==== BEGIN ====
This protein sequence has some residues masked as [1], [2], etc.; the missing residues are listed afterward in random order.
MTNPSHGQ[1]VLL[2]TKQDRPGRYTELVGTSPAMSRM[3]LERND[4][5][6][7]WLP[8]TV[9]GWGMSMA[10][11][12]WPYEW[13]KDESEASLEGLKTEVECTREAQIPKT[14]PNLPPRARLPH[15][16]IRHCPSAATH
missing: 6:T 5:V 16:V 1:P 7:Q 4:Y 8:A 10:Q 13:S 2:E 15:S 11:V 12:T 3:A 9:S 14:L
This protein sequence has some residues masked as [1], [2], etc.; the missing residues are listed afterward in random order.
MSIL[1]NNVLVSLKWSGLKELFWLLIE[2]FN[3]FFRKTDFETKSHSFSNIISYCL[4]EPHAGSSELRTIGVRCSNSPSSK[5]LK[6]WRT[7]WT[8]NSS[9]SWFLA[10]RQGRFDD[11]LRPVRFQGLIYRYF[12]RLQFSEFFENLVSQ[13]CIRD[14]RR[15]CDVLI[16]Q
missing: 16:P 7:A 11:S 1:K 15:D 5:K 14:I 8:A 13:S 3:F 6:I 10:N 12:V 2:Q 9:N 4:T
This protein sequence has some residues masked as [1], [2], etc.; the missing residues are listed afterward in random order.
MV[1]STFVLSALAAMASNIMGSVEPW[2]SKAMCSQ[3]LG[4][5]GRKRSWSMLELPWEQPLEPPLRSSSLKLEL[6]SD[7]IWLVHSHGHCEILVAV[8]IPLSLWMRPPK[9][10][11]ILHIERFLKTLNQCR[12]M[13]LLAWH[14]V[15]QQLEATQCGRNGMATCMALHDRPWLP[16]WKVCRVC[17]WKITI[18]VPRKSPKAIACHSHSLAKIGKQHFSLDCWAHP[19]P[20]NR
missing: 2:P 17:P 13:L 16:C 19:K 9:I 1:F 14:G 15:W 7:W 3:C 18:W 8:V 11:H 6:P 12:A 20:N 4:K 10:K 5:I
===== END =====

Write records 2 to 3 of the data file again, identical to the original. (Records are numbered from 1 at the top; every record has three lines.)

This protein sequence has some residues masked as [1], [2], etc.; the missing residues are listed afterward in random order.
MSIL[1]NNVLVSLKWSGLKELFWLLIE[2]FN[3]FFRKTDFETKSHSFSNIISYCL[4]EPHAGSSELRTIGVRCSNSPSSK[5]LK[6]WRT[7]WT[8]NSS[9]SWFLA[10]RQGRFDD[11]LRPVRFQGLIYRYF[12]RLQFSEFFENLVSQ[13]CIRD[14]RR[15]CDVLI[16]Q
missing: 16:P 7:A 11:S 1:K 15:D 5:K 14:I 8:A 13:S 3:F 6:I 10:N 12:V 2:Q 9:N 4:T
This protein sequence has some residues masked as [1], [2], etc.; the missing residues are listed afterward in random order.
MV[1]STFVLSALAAMASNIMGSVEPW[2]SKAMCSQ[3]LG[4][5]GRKRSWSMLELPWEQPLEPPLRSSSLKLEL[6]SD[7]IWLVHSHGHCEILVAV[8]IPLSLWMRPPK[9][10][11]ILHIERFLKTLNQCR[12]M[13]LLAWH[14]V[15]QQLEATQCGRNGMATCMALHDRPWLP[16]WKVCRVC[17]WKITI[18]VPRKSPKAIACHSHSLAKIGKQHFSLDCWAHP[19]P[20]NR
missing: 2:P 17:P 13:L 16:C 19:K 9:I 1:F 14:G 15:W 7:W 3:C 18:W 8:V 11:H 6:P 12:A 20:N 4:K 10:K 5:I